Faith and Values
The biblical story of the Prodigal Son resonates with many Christians. A wayward, sinful young man leaves his father’s home but eventually returns to find acceptance and forgiveness.
The parable recounted by Jesus is intended to illustrate God’s love. It’s a moving story that has inspired Minneapolis resident Jerry Evenrud so much that he’s collected close to 600 pieces of art depicting various scenes.
Evenrud, 83, a retired Lutheran church musician, donated about 400 pieces of the collection to Luther Seminary in St. Paul in 2005. The other 200 he’s amassed since then; they’re on display at the Basilica of St. Mary in downtown Minneapolis through Sunday.
“He is very much convinced we can communicate the message of the Gospel through art,” said Johan van Parys, director of liturgy and sacred arts at the basilica. “It’s a varied collection of art, spanning 400 years. I think everybody is in awe of the breadth of the collection because it spans so many different mediums.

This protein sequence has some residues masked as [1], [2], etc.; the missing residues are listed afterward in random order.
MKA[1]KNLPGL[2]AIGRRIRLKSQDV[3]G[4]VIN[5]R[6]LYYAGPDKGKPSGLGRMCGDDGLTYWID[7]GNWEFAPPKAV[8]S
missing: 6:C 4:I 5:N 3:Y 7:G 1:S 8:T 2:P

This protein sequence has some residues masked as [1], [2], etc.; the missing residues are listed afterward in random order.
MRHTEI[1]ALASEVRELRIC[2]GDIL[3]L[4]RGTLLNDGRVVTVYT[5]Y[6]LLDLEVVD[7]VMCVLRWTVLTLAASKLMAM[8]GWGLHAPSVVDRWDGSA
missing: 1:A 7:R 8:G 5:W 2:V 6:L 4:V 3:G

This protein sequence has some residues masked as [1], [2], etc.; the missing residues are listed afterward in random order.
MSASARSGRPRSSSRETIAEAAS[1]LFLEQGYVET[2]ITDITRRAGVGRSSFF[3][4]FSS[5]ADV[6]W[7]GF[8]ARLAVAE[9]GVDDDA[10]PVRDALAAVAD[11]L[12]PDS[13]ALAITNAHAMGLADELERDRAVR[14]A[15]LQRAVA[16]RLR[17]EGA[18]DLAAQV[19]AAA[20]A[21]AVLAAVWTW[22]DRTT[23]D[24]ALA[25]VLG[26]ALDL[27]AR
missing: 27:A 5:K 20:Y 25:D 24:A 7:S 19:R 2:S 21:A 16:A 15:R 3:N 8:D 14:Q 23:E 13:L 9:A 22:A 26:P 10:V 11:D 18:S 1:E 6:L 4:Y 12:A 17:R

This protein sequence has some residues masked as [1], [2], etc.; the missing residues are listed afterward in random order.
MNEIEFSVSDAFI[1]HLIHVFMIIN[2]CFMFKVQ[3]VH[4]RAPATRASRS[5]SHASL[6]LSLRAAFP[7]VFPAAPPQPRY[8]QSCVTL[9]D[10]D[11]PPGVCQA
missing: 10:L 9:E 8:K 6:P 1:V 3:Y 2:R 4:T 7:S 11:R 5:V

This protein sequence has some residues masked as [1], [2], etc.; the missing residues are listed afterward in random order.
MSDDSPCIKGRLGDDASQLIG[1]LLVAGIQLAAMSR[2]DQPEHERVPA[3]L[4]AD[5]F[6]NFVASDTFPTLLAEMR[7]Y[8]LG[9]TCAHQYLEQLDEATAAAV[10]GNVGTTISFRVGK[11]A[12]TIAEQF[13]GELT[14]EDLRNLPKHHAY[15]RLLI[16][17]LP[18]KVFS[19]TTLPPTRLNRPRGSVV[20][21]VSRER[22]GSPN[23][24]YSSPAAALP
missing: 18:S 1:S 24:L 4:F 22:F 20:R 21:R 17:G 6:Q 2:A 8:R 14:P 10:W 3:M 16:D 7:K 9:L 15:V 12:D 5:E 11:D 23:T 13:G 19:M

“There is something in there that will speak to each person. We here at the basilica have the same belief, that art is a communicator par excellence of the divine. One of the reasons why he started to collect religious art is because that’s what he believes, too.”
Van Parys says the collection includes paintings, prints and lithographs and other art by an impressive range of 16th- to 20th-century talents. There’s even a Rembrandt. Since the collection went on display nearly two months ago, thousands of people have come to see it.
“It’s actually been very popular, not only with our own congregation but also we’ve had many visitors,” said Van Parys. “Jerry has been … giving tours of the exhibit. He does several practically every day.”
As for the parable itself, Van Parys notes, “there are different people who play in the story of the Prodigal Son. I think we tend to identify with one of those characters. In the end we all know ourselves to be sinners … we fall away from God but can always go back.”
Rose French 612-673-4352
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